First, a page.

Going bananas for bread

This recipe RELIES ON SWEET FRUIT, which means bananas must verge on over-ripeness.
Issue date : 13 June 2008

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This recipe RELIES ON SWEET FRUIT, which means bananas must verge on over-ripeness. Next, the ginger should be fresh, because it’s always better than the powdered product. With a thin-blade knife, peel the ginger root, then chop it coarsely. Place in a mortar and pound it with the pestle.

Filter the pulp and liquid through a fine sieve, taking care to express as much of the potent juice as possible. Reserve this for later. Soften the butter slightly in the microwave or chop it into small cubes. Chuck it into the bowl of a mixer fitted with the whisk and rev it to the red line. This creams the butter. Add the sugar and the syrup and mix it well with the creamed butter.

Drop the soft, peeled bananas into the mixing bowl and let the whisk do its thing until the paste is uniform in texture and colour. Remember the ginger juice? Now add to the mixture in the bowl and include two eggs. Mix on medium revs for half a minute. C arefully weigh the self-raising flour, the baking powder and the freshly ground allspice, then pass through a sifter. This process removes any little lumps and ensures a smoother eating experience.

A big question that’s occurred to me is, why does one need baking powder with self-raising flour? Food scientists should not hesitate to let me know. W ith a heavy knife, coarsely chop the pecan nuts. Check the freshness of any pecan nuts you buy, because it takes only one rancid pecan to ruin an otherwise perfect recipe. Add the chopped nuts to the mixture.

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Now, grease a standard loaf-size baking tin with butter and pour in the dough mixture. will be quite liquid, which is normal for this recipe. Place the baking tin in the middle of a preheated oven at 170ºand bake it for an hour. Check towards the end of the prescribed baking time, since not all ovens are equal. hen it’s ready, remove and allow the hot loaf to cool on a rack before serving. Believe me, this classic is an all-time winner, even for the newest of new cooks. – David Basckin |fw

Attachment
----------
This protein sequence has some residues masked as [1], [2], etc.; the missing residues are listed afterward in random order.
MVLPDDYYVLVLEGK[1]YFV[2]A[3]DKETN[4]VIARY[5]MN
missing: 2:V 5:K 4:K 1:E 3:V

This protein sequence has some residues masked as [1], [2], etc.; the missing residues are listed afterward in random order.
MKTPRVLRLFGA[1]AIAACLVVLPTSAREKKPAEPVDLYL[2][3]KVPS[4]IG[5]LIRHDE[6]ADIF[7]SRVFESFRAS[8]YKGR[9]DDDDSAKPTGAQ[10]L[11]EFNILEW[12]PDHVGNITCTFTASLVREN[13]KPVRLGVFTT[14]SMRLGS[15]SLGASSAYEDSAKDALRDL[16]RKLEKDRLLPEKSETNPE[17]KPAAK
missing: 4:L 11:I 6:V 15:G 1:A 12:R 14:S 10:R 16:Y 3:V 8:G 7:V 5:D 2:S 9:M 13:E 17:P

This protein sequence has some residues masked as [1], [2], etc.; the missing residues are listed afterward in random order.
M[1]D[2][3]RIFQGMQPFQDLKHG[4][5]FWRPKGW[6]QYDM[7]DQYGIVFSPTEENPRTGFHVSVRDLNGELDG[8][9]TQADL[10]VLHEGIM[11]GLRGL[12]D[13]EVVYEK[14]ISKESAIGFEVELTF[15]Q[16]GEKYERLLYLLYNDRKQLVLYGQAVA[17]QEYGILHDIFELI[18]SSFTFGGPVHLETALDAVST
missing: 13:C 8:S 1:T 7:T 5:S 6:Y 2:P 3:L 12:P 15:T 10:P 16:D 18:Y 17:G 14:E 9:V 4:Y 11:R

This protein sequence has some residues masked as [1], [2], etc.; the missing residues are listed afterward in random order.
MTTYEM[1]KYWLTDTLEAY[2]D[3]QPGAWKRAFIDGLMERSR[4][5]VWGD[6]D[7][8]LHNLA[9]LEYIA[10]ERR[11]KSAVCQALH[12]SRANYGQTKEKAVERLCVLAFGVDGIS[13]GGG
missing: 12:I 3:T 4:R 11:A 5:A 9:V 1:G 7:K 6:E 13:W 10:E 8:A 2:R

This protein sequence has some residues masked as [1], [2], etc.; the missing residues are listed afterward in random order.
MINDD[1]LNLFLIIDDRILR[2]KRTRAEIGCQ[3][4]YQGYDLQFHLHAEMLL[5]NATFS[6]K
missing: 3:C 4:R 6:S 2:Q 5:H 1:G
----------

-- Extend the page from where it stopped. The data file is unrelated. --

An unhealthy colon equals disease

A sluggish bowel can retain kilos of old toxic faecal matter, making a clean colon essential. A backed-up system results in constipation, self-toxification, herniations of the colon, haemorrhoids, irritable bowel syndrome, ulcerative colitis, Crohn’s disease and colon/rectal cancer. Other related diseases include diabetes, gallstones, kidney stones, gout, hypertension, varicose veins, rheumatoid arthritis, psoriasis, and obesity.

There’s a great misconception, however, about how often a normal, healthy person should have bowel movements. It’s mostly believed that the ideal is one bowel movement a day for each major meal you ate the day before. B ut in most Western countries, the average is just over three bowel movements a week. This can be attributed to a lack of fibre, as fibre keeps you regular. Most fast foods have virtually zero fibre, thus slowing transit time.

Pizzas are made of white flour and cheese – meanwhile, white flour and water are used to make wallpaper paste … since nutrients are absorbed from food, there’s no reason to keep the waste in your body. In fact, the longer food stays in your intestines, the more it rots, causing long-term disruptions and toxicity. So if your diet consists of slow-transit foods, you’re essentially “clogging your pipes”.

In his book Tissue Cleansing Through Bowel Management, Dr Bernard Jensen describes the appearance of this long-term accumulation in a bowel as having the consistency of truck-tyre rubber.

Not a pleasant thought! He explains that the heavy mucus coating in the colon hardens and becomes a host for putrefaction. The blood capillaries to the colon begin to pick up these toxins and noxious debris as they seep through the bowel wall. All tissues and organs of the body then take on these toxic substances, resulting in the beginning of true auto-intoxication on a physiological level. – Johanita Louw |fw